Landlords were like Chicken Little in their claims about the effect of changes to the Residential Tenancies Act

Landlords were like Chicken Little in their claims about the effect of changes to the Residential Tenancies Act

By Greg Ninness

A raft of changes to the Residential Tenancies Act came into effect on Thursday February 11, and it was a momentous occasion for the rental property market. Not because of the changes themselves, but because of what didn’t happen. The sky didn’t fall.

When the Government outlined the changes it intended to make, various interests aligned with residential property investors were in full howl about what a disaster they would be, for both landlords and tenants.

Some went as far as to claim the changes would cause a mass exit of investors from the residential property market, leading to a tightening in the supply of rental housing.

Well that didn’t happen. And in fact one of the problems the government is currently pondering is how to dampen investor demand for rental properties, which is running hotter than ever.

That would suggest that while many landlords may not like the changes, for most of them it’s not a big enough deal to make them throw their property toys out of the cot.

That aside, the most contentious of the changes is scrapping the ability of landlords to arbitrarily end a periodic tenancy by giving the tenant 90 days’ notice.

Under the new rules, if a landlord wants to end a periodic tenancy and the tenant doesn’t want to go, they will both have to make their case to the Tenancy Tribunal, which will decide the matter.

One of the main arguments advanced against the change was that it would make it harder for landlords to evict tenants that were noisy or unruly, causing problems for neighbours affected by the bad behaviour.

One of the points lost in that argument was that noisy or unruly behaviour is not the sole preserve of tenants in rented properties.

There are plenty of owner-occupiers who delight in throwing raging parties, playing loud music, having screaming rows, or even engaging in raucous intimate acts in the wee small hours, all to the potential annoyance of their neighbours.

Where a neighbour is affected by this behaviour, what can they do?

If it’s a simple matter of excessive noise they could call their council’s noise control people.

If criminal activity is suspected they could try their luck with the police.

And if they live in a multi-unit property such as an apartment block, they could take their complaint to the property manager and/or the Body Corporate Committee, who may be able to help.

But apart from that, if the offenders are owner-occupiers, there’s probably not much they can do.

If the offenders are tenants, they are subject to all of the above, plus the additional sanction that their landlord could apply to the Tenancy Tribunal to have them evicted.

So even with the changes that have been made to the Residential Tenancies Act, tenants still have a greater incentive to be considerate of their neighbours than owner-occupiers do.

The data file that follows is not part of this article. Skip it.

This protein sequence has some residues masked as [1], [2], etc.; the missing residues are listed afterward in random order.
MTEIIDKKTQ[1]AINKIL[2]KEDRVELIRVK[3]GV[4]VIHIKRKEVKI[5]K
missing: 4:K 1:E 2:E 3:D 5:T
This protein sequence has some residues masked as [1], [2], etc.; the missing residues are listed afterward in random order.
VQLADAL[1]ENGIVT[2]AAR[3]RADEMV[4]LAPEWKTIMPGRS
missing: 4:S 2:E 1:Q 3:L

However there will still be situations where neither landlords nor the Tenancy Tribunal an resolve tensions between neighbours, which is why its important to try maintain good relationships with yoyr neighbours if you can.

So if you are woken in the night by the couple next door having a flaming row or engaging in overly enthusiastic love making, don't stress it, just pull up chair, pour yourself a drink and enjoy the entertainment.

And remember to capture it all on your phone.

You may be tired the next day but you’ll be the most popular person loitering around the water cooler.

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141 Comments

26
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If I remember correctly there was a survey conducted among landlords that asked how the new rules will affect their business. Somewhere between 40-50% answered that they'd get rid of their rentals.
Where are those people now? Please step up and be good on your word, there are FHBs waiting in line.

25
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They're all over on Stuff.co.nz ranting and raving about how life is so unfair.

*cries into piles of capital gains*

16
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It has been pathetic. The changes are pretty minor and generally cosmetic.

Spoken like a true DGM... when landlords do cosmetic youre the first with a shotgun i have to say

12
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Spoken like a true unreasonable, whingeing landlord.
And btw I am not a tenant.

14
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Put the landlord hate to one-side for a moment, what happens when tenants are partying and generally anti-social to neighbours? The reality of stronger tenant protection is that good tenants never needed it anyway, so prepare to put up with that stereo and motorbike noise because the landlord can't do anything about it now.

As per the article, how is that different to an owner operator doing exactly the same thing ? Ive been tenant and owner, both times I have started various cars/motorbikes I have been working on at 3am in the morning, had raucous piss ups on occasion, and cranked up the volume to 11.
There is no reason a tenant should be any different, or have less rights, to live the way they want to. Rent or Mortgage should make no difference.